What Does Ulta's Stock Selloff Say About Shifting Cosmetics Trends?

Until recently, Ulta Beauty (NASDAQ: ULTA) was a market darling. The stock had gained a respectable 35% since the start of the year thanks to quarter after quarter of earnings beats. Then on Aug. 29, Ulta reported Q2 2019 earnings per share (EPS) of $2.76, barely missing the average consensus estimate of $2.80. News of that earnings miss kicked off some troubles for the makeup retailer.

The next problem came when Ulta reported that it had slashed forward earnings projections by 7.5%. The quarter itself wasn't that bad. Sales were up 12%, comps up 6.2%, and EPS grew 12.2%. But there are two things investors hate: slowing growth and lowered growth expectations. That's exactly what Ulta reported.

Earlier in the year, Ulta had projected some pretty monster growth numbers for the year, which likely contributed to the stock's steady climb in 2019. As a result of the reduced guidance, Ulta proceeded to erase all its 2019 gains and is now trading negative for the year.

a store display of makeup products

Image source: Getty Images

Headwinds and shifting trends

"We've adjusted our expectations for the second half of 2019 to reflect the headwinds and volatility we're currently seeing in the U.S. cosmetics market," explained Ulta CEO Mary Dillon during the earnings call.

Those headwinds are largely a result of shifting cosmetic trends, most notably the shift away from heavy and time-consuming makeup products to self-care products like skin care. Consumers are switching to products that promote health and beauty naturally without the need to cover up.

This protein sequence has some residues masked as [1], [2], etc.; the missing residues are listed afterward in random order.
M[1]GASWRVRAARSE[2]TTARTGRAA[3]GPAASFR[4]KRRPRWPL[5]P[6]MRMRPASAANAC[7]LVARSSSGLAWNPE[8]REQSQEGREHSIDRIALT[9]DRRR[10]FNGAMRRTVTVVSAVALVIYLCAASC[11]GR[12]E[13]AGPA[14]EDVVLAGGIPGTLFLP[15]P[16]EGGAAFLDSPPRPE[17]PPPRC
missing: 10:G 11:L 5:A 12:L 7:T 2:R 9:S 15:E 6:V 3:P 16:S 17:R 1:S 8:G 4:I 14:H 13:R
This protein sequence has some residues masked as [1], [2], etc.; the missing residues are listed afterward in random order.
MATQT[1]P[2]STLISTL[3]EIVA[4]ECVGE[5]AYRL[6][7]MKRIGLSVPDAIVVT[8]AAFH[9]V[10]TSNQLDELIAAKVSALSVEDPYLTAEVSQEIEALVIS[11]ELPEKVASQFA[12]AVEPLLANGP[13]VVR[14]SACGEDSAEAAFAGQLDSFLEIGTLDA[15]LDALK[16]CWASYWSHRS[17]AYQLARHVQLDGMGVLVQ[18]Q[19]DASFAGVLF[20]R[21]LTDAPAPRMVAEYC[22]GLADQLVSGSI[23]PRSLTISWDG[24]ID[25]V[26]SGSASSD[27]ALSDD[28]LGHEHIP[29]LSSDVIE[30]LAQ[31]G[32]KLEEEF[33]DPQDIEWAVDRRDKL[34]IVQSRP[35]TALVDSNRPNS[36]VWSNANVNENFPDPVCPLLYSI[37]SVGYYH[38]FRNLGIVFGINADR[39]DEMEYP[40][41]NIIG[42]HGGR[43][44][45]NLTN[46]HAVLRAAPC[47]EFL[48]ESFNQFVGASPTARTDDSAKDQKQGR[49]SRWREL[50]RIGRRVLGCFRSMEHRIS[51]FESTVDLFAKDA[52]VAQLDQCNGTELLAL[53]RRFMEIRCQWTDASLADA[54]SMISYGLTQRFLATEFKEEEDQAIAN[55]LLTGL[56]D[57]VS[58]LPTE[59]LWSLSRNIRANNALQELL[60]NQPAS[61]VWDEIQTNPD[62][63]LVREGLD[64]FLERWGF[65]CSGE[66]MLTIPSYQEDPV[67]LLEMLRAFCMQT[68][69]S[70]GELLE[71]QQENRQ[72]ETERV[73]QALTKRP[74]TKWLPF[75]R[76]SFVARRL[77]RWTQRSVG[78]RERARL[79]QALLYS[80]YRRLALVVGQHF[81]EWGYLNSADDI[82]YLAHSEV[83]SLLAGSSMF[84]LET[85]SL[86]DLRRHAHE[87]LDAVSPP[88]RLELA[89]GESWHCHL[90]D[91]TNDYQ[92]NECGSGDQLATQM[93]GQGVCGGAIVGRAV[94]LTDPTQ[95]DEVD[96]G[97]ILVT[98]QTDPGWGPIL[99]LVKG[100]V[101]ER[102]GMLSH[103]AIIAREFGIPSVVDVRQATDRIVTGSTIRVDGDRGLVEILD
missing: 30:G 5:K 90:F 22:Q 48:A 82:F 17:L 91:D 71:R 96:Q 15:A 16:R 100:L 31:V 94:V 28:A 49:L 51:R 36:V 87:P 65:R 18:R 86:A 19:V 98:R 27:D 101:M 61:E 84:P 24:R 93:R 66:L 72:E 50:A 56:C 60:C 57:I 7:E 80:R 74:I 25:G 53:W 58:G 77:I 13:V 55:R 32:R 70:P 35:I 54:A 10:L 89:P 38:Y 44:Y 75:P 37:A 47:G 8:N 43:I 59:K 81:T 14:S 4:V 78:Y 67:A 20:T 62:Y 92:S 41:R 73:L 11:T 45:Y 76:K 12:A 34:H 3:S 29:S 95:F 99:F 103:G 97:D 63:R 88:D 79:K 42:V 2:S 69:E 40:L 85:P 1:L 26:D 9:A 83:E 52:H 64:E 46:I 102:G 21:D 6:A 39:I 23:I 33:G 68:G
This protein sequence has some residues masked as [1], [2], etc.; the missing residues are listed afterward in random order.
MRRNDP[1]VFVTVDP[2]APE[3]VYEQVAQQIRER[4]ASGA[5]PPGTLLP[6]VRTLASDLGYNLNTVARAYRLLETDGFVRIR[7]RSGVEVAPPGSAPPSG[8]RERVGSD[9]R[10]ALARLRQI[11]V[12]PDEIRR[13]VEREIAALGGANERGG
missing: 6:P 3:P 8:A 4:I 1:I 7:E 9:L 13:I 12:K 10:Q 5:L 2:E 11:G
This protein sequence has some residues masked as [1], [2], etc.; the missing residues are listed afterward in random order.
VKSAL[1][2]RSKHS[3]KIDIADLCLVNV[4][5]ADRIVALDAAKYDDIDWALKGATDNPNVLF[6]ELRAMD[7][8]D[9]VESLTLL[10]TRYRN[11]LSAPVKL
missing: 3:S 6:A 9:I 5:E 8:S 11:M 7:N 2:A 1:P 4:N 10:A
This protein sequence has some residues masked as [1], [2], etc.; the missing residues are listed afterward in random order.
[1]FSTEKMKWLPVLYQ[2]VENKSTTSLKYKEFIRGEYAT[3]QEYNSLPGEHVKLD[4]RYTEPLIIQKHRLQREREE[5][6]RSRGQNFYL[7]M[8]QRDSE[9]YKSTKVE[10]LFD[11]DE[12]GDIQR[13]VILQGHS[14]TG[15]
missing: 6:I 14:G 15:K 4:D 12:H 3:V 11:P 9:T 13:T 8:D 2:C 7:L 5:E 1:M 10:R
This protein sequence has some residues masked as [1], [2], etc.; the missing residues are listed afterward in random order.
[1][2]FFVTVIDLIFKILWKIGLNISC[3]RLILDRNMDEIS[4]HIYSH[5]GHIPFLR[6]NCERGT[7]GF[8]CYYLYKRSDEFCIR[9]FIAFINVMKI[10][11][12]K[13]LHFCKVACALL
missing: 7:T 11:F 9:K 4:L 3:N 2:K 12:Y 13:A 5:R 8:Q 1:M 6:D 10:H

That shift is troublesome for Ulta and its competitors because they make most of their money on higher-margin products like makeup. "The cosmetics category at Ulta, which is roughly 50% of our business and one of our highest-margin categories, has only delivered in the low single-digit growth year-to-date, well outperforming the market but [falling] below our expectations," said Dillon.

How is Ulta adjusting?

Ulta recognizes that it needs to do something to respond to the changes in earnings. One effort is forming a new partnership. In August, Ulta partnered with Houston-based luxury brand Sunday Riley, which specializes in skin care for all ages.

"Skin care continues to be one of our strongest growth categories with prestige, mass and sun care, all delivering double-digit comps this quarter," said Dillon. One popular Sunday Riley product, Good Genes Lactic Acid Treatment, comes priced at over $100 an ounce. Another product, C.E.O. vitamin C hydration cream, is $65 for 1.7 ounces. Although these products are expensive, the sales results speak for themselves. Satisfied customers are willing to pay up for products from Sunday Riley because they exemplify the latest trend, promote natural health, reduce the need to buy makeup, and actually work.

Partnerships with companies such as Sunday Riley are steps in the right direction for Ulta. Luxury skincare products have high margins and relatively inelastic demand that round out Ulta's product offering. Although such products are still a tiny portion of Ulta's portfolio, management is focused on reacting to consumer preferences when it comes to natural products with high-quality ingredients.

For the short term, Ulta's partnership with Sunday Riley offers investors a refreshing cleanse in an otherwise difficult time. The recent partnership with Sunday Riley wasn't reflected in the prior quarter's results, but it will be going forward. Investors should keep a lookout for Ulta's skin care division as a likely growing source of revenue and profit margins.

Ulta will need time to respond to shifting cosmetic trends, but so will the competition. For investors looking to enter the sector, Ulta's stock price drop of more than 30% in September could provide a good bargain price for what has been an industry leader and is working to regain its growth trajectory.

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Daniel Foelber owns shares of Ulta Beauty. The Motley Fool recommends Ulta Beauty. The Motley Fool has a disclosure policy.

The views and opinions expressed herein are the views and opinions of the author and do not necessarily reflect those of Nasdaq, Inc.

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